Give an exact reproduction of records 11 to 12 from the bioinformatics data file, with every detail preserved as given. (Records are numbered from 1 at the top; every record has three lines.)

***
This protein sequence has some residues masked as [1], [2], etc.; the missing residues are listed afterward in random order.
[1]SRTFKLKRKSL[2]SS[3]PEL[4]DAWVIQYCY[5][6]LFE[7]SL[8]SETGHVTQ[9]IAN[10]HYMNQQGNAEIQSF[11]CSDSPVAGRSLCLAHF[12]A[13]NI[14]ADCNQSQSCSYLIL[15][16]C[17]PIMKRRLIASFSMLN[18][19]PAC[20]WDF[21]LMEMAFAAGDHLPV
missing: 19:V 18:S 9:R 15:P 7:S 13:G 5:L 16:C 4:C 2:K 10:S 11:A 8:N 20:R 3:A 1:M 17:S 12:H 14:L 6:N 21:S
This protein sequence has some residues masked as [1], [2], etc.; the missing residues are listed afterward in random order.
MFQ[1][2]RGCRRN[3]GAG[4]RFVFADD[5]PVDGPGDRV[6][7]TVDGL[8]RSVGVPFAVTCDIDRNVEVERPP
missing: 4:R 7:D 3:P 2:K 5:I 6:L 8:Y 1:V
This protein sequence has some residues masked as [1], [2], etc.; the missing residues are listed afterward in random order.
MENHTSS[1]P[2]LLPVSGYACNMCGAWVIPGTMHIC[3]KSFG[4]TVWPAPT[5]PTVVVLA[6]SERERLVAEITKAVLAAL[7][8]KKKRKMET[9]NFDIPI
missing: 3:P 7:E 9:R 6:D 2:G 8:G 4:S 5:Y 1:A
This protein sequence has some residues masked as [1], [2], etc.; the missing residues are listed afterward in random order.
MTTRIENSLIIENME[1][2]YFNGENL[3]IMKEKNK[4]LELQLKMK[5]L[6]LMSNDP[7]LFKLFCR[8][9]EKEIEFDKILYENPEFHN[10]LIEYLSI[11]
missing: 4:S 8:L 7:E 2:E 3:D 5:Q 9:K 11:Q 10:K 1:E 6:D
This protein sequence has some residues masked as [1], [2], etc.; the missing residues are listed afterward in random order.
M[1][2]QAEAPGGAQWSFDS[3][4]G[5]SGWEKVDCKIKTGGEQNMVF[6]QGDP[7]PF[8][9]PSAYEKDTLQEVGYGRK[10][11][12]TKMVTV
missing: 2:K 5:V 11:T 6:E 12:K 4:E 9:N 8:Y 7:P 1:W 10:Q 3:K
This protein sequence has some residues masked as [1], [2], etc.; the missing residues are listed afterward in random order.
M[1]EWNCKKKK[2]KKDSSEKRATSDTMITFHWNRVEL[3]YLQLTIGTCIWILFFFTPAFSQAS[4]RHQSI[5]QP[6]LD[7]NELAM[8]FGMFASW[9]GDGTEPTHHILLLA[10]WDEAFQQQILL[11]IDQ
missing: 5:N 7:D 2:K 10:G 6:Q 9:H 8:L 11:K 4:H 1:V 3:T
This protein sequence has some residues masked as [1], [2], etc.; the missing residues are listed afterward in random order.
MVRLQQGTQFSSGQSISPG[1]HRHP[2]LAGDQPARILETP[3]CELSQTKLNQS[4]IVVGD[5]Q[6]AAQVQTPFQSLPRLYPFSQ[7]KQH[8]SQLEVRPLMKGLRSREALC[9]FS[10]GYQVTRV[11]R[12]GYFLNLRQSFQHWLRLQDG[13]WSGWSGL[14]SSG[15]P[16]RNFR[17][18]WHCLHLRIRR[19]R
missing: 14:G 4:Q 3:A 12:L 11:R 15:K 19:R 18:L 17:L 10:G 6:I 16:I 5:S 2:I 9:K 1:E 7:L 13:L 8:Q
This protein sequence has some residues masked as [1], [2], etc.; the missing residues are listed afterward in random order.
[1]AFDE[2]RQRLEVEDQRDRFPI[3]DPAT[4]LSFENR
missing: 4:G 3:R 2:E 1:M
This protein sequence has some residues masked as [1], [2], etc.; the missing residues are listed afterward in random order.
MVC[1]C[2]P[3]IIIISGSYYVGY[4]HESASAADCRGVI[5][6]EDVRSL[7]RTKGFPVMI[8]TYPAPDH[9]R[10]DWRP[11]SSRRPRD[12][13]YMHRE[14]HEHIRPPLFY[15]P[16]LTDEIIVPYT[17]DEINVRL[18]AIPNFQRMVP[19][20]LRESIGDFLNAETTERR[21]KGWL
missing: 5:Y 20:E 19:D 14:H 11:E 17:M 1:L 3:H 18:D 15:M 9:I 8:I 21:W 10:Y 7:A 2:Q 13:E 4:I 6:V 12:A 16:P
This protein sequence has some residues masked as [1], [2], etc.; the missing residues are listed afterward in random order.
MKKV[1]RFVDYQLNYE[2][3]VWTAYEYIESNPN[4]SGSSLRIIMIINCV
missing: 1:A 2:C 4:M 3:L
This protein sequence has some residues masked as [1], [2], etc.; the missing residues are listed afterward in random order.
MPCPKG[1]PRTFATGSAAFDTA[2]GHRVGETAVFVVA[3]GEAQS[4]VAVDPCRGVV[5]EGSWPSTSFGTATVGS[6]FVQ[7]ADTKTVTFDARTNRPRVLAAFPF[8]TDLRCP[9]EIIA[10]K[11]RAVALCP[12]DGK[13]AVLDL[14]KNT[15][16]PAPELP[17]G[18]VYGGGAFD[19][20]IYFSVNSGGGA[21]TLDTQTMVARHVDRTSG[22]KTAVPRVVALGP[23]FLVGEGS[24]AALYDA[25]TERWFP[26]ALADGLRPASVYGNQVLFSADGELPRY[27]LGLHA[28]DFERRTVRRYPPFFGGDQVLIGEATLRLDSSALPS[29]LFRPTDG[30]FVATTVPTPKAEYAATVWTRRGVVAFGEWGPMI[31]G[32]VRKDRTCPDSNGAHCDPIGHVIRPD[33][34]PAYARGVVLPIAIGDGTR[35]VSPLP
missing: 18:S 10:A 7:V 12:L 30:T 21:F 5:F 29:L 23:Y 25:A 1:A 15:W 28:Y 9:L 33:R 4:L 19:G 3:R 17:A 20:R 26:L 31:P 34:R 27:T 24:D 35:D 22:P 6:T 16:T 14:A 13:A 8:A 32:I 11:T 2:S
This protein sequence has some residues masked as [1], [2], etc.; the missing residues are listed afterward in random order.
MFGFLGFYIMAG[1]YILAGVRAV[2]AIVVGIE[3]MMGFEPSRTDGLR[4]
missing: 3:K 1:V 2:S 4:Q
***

This protein sequence has some residues masked as [1], [2], etc.; the missing residues are listed afterward in random order.
MPCPKG[1]PRTFATGSAAFDTA[2]GHRVGETAVFVVA[3]GEAQS[4]VAVDPCRGVV[5]EGSWPSTSFGTATVGS[6]FVQ[7]ADTKTVTFDARTNRPRVLAAFPF[8]TDLRCP[9]EIIA[10]K[11]RAVALCP[12]DGK[13]AVLDL[14]KNT[15][16]PAPELP[17]G[18]VYGGGAFD[19][20]IYFSVNSGGGA[21]TLDTQTMVARHVDRTSG[22]KTAVPRVVALGP[23]FLVGEGS[24]AALYDA[25]TERWFP[26]ALADGLRPASVYGNQVLFSADGELPRY[27]LGLHA[28]DFERRTVRRYPPFFGGDQVLIGEATLRLDSSALPS[29]LFRPTDG[30]FVATTVPTPKAEYAATVWTRRGVVAFGEWGPMI[31]G[32]VRKDRTCPDSNGAHCDPIGHVIRPD[33][34]PAYARGVVLPIAIGDGTR[35]VSPLP
missing: 18:S 10:A 7:V 12:L 30:T 21:F 5:F 29:L 23:Y 25:A 1:A 15:W 28:Y 9:L 33:R 4:L 19:G 3:R 17:A 20:R 26:L 31:P 34:R 27:T 24:D 35:D 22:P 6:T 16:T 14:A 13:A 8:A 32:I 11:T 2:S
This protein sequence has some residues masked as [1], [2], etc.; the missing residues are listed afterward in random order.
MFGFLGFYIMAG[1]YILAGVRAV[2]AIVVGIE[3]MMGFEPSRTDGLR[4]
missing: 3:K 1:V 2:S 4:Q